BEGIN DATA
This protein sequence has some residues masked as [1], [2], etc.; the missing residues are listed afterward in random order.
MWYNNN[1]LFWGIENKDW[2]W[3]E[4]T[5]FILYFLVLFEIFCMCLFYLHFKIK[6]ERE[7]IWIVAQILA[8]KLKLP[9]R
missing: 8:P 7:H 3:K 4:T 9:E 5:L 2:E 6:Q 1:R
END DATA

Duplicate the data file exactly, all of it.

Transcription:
This protein sequence has some residues masked as [1], [2], etc.; the missing residues are listed afterward in random order.
MWYNNN[1]LFWGIENKDW[2]W[3]E[4]T[5]FILYFLVLFEIFCMCLFYLHFKIK[6]ERE[7]IWIVAQILA[8]KLKLP[9]R
missing: 8:P 7:H 3:K 4:T 9:E 5:L 2:E 6:Q 1:R